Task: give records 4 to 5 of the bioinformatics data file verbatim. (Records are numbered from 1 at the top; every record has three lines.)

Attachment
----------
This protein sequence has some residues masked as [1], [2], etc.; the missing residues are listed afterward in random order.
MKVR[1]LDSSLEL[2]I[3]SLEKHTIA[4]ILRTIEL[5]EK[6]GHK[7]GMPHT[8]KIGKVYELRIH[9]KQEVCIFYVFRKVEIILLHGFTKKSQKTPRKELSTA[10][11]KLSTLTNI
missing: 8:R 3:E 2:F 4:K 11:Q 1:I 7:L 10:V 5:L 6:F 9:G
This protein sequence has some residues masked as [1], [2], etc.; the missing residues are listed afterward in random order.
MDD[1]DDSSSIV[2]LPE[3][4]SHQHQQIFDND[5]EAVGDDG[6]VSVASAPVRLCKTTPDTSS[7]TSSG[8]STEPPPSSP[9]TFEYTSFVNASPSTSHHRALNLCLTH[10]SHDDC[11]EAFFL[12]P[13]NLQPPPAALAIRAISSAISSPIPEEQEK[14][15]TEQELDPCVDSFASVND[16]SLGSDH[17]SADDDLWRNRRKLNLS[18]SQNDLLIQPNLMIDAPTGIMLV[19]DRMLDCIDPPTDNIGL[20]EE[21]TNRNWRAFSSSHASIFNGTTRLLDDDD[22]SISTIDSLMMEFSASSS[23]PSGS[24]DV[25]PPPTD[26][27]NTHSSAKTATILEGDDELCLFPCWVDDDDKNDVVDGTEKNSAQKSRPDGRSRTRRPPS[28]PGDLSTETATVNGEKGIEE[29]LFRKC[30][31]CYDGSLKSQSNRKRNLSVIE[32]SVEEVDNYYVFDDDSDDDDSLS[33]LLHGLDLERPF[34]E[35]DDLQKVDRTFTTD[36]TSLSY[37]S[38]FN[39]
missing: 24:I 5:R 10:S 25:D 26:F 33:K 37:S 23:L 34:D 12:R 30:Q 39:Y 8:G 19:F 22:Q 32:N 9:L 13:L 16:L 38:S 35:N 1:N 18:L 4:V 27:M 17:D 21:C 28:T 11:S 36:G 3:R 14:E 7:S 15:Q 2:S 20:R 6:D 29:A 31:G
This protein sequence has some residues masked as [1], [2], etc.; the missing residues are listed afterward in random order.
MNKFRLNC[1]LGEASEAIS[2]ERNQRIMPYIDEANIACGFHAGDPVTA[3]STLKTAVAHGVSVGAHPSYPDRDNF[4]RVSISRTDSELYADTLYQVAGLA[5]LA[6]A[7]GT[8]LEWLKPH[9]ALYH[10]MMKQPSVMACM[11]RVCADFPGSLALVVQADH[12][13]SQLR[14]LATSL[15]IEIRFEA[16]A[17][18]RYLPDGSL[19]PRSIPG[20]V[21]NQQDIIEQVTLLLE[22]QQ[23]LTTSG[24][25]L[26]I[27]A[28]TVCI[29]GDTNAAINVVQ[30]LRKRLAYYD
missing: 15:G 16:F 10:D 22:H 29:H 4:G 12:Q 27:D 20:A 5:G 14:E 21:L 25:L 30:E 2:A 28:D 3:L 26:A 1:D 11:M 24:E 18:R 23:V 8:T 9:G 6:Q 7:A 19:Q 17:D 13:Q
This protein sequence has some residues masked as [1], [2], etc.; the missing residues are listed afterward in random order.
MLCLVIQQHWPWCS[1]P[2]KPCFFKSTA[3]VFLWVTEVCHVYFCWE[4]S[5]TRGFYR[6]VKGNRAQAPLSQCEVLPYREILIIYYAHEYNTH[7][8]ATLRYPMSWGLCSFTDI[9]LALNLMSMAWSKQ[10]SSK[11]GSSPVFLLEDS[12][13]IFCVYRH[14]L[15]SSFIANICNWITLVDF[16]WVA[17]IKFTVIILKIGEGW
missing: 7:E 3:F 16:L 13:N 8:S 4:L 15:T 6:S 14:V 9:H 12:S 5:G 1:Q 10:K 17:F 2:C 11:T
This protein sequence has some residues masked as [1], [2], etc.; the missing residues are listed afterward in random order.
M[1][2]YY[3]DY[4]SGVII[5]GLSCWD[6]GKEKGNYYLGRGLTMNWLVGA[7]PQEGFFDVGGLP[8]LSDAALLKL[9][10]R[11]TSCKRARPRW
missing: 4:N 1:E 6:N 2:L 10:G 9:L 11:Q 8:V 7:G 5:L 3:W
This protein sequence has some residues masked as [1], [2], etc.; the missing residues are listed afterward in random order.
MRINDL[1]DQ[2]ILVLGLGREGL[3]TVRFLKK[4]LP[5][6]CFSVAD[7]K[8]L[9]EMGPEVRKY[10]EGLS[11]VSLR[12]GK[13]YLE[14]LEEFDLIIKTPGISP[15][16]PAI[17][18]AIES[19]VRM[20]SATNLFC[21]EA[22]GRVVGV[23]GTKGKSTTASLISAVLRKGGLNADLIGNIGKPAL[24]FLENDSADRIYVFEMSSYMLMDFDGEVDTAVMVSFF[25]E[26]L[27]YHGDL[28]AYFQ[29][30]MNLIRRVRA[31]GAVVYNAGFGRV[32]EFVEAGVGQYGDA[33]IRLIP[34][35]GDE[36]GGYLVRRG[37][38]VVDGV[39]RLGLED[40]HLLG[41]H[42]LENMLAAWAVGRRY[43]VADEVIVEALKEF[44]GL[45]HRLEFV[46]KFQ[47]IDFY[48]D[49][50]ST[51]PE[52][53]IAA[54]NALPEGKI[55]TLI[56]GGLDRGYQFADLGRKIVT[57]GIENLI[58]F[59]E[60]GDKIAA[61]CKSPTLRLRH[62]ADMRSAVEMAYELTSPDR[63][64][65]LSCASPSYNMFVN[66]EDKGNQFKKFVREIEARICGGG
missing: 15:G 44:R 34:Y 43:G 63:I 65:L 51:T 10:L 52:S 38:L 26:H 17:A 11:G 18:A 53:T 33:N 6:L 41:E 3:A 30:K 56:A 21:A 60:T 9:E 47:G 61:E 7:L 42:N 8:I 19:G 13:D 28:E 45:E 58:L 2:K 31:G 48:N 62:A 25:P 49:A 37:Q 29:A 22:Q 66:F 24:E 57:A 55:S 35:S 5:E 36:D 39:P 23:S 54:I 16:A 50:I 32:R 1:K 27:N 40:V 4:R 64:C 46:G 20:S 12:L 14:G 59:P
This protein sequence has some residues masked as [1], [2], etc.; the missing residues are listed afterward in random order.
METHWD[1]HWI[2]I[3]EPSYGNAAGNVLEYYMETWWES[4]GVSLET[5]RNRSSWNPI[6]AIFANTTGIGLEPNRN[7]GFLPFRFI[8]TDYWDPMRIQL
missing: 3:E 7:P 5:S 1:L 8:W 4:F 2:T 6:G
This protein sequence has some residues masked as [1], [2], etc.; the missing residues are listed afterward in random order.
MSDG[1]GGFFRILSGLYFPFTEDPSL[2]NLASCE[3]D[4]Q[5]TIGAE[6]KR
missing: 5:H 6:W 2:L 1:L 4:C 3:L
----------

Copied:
This protein sequence has some residues masked as [1], [2], etc.; the missing residues are listed afterward in random order.
MLCLVIQQHWPWCS[1]P[2]KPCFFKSTA[3]VFLWVTEVCHVYFCWE[4]S[5]TRGFYR[6]VKGNRAQAPLSQCEVLPYREILIIYYAHEYNTH[7][8]ATLRYPMSWGLCSFTDI[9]LALNLMSMAWSKQ[10]SSK[11]GSSPVFLLEDS[12][13]IFCVYRH[14]L[15]SSFIANICNWITLVDF[16]WVA[17]IKFTVIILKIGEGW
missing: 7:E 3:F 16:L 13:N 8:S 4:L 15:T 6:S 14:V 9:H 12:S 5:G 1:Q 10:K 17:F 2:C 11:T
This protein sequence has some residues masked as [1], [2], etc.; the missing residues are listed afterward in random order.
M[1][2]YY[3]DY[4]SGVII[5]GLSCWD[6]GKEKGNYYLGRGLTMNWLVGA[7]PQEGFFDVGGLP[8]LSDAALLKL[9][10]R[11]TSCKRARPRW
missing: 4:N 1:E 6:N 2:L 10:G 9:L 11:Q 8:V 7:G 5:L 3:W